Britain may be divided on the euro, but it has a more flexible labour market than other countries. Philip Whiteley reports on pan-European employment opportunities
It is a paradox seldom commented upon that the European Union economy best suited to a single currency is the UK.
Britain’s near absence of regulations on wage rates, and weaker rules on qualifications for many professions, mean that labour mobility is far easier here than in most continental economies.
Mobility helps the single currency work because for an economy to be truly unified there must be maximising of the skills available, as there is in the US.
Italian economist Andrea Boltho, a speaker at a CBI/ECA International conference on Friday 9 June on labour mobility, points out that the single currency greatly strengthens the hand of employers by undermining national agreements. Employers will want to be able to recruit from across the continent they are operating in, and consolidation of businesses across pan-European scale will intensify the pressure.
“Companies have European HR policies,” said Thomas Hadley, CBI senior adviser involved in setting up the CBI’s new European Mobility Forum.
“They are not treating employees as ex-pats when they move to another European country, but as being effectively national staff moving to another region.”
Web technology has given a huge spur to the practice of international recruitment patterns and more international placements.
Even fairly small companies have an international presence, and want managers with international experience. “On the management side there has to be people who can manage a mobile or international workforce. Mobility is part of career development,” said Hadley.
European employment legislation is therefore a defensive measure against these powerful forces.
So while the single currency pulls in one direction, the new Posting of Workers Directive tugs the opposite way.
The law, passed last year, forces employers to respect local agreed collective agreements, even for short periods of working. From France this means from day one – so if someone is working in France for one week for a British employer, they need not only to respect local minimum terms and conditions, but must have an employment contract written in French.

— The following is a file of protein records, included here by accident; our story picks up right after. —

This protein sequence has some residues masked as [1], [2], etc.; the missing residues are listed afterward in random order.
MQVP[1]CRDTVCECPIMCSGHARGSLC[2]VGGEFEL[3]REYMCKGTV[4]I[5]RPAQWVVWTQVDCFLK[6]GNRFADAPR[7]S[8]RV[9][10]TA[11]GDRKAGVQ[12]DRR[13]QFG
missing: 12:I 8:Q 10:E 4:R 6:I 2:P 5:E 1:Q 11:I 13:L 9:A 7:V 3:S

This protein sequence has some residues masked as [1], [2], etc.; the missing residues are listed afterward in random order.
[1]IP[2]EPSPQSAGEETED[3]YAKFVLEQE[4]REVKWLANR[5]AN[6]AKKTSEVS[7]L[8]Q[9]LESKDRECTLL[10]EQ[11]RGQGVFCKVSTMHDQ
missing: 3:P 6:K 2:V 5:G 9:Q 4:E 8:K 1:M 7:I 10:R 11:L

“It goes against the fundamental principle of freedom of movement,” said European employment consultant Peter Reid. “For example, if you win a contract to service computer equipment in Strasbourg and send your engineers to do the work they have to be covered by French law. Therefore you cannot compete with the local firm and you don’t get the contract.
“I think it is inevitable as Europe progresses that it has to break these barriers down,” Reid added. “But there is tremendous political pressure not to do so.”
Hadley of the CBI is more relaxed. He argued that the Posting of Workers Directive can encourage some individuals to move, by assuring them that rights will be protected. CBI members’ principal need is for information on the different country’s regulations he said.
The biggest barrier to mobility can be qualifications. Recognition of overseas qualifications tends to be on an ad-hoc, bilateral basis, and is easier in technical matters like engineering than in culturally shaped professions like the law. It is estimated that the number of English lawyers able to practise in Germany is fewer than five.
The Commission has taken a lead here. It has proposed a pan-European qualification in IT skills, and more comprehensive legislation on recognition of qualifications is in the pipeline.
And it is facilitating cross-border studying and experience-gathering through student and employee exchange programmes such as Europass, Leonardo and Erasmus.
The commission is also committed to dealing with problems posed by national social security and pensions systems, proposing ways of enabling mobile staff to maintain contributions while working in another country. The appearance of European employment contracts, and the European company statute legislation, when it finally arrives, will assist the process.
While politicians in Europe appear to be bogged down in the integration process, companies are pressing ahead. Globalisation, the single currency and the Internet are powerful forces pushing greater mobility of staff.